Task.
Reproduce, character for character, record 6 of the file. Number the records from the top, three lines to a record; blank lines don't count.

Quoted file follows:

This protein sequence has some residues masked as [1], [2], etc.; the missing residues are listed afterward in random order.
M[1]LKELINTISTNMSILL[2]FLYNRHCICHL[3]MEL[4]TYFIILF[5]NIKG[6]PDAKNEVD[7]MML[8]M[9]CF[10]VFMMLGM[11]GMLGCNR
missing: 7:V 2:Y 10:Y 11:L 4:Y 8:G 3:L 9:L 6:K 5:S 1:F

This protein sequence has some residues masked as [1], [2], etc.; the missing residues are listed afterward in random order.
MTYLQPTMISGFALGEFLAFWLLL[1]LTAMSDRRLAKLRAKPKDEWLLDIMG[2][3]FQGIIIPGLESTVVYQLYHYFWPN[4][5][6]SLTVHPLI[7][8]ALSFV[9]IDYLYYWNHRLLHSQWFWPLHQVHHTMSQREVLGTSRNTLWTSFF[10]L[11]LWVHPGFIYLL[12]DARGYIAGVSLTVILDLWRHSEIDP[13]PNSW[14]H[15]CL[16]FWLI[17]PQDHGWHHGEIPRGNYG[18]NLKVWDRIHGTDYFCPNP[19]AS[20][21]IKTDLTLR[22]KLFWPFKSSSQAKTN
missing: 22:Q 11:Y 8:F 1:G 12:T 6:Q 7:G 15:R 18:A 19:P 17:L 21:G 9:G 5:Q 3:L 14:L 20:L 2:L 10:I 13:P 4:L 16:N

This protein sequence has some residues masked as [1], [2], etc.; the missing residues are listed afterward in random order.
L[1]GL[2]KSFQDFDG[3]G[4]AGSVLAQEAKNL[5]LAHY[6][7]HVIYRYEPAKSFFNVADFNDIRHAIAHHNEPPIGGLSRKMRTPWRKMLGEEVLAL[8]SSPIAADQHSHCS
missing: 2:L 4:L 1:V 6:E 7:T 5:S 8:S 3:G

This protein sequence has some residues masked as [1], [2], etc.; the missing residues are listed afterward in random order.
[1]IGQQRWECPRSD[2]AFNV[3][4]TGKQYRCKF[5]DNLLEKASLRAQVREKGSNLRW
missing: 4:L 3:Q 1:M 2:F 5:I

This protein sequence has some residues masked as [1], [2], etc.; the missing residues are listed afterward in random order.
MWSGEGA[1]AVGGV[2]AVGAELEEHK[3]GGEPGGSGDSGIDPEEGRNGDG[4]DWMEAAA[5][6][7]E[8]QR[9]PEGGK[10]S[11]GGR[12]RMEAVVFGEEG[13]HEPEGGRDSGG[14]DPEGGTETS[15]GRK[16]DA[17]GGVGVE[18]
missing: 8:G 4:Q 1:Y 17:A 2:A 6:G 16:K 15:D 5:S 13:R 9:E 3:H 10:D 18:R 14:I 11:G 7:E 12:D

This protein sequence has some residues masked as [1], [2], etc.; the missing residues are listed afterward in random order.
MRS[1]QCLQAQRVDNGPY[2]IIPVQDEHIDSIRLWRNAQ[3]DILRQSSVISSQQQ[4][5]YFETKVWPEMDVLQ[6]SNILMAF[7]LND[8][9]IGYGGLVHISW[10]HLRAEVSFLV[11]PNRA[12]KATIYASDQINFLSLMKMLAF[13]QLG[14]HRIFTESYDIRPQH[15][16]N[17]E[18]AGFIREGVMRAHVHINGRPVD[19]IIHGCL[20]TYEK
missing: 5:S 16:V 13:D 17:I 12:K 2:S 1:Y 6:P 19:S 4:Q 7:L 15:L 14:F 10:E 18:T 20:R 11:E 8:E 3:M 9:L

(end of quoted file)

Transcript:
This protein sequence has some residues masked as [1], [2], etc.; the missing residues are listed afterward in random order.
MRS[1]QCLQAQRVDNGPY[2]IIPVQDEHIDSIRLWRNAQ[3]DILRQSSVISSQQQ[4][5]YFETKVWPEMDVLQ[6]SNILMAF[7]LND[8][9]IGYGGLVHISW[10]HLRAEVSFLV[11]PNRA[12]KATIYASDQINFLSLMKMLAF[13]QLG[14]HRIFTESYDIRPQH[15][16]N[17]E[18]AGFIREGVMRAHVHINGRPVD[19]IIHGCL[20]TYEK
missing: 5:S 16:V 13:D 17:I 12:K 2:S 1:Y 6:P 19:S 4:Q 7:L 15:L 14:F 10:E 18:T 20:R 11:E 8:E 3:M 9:L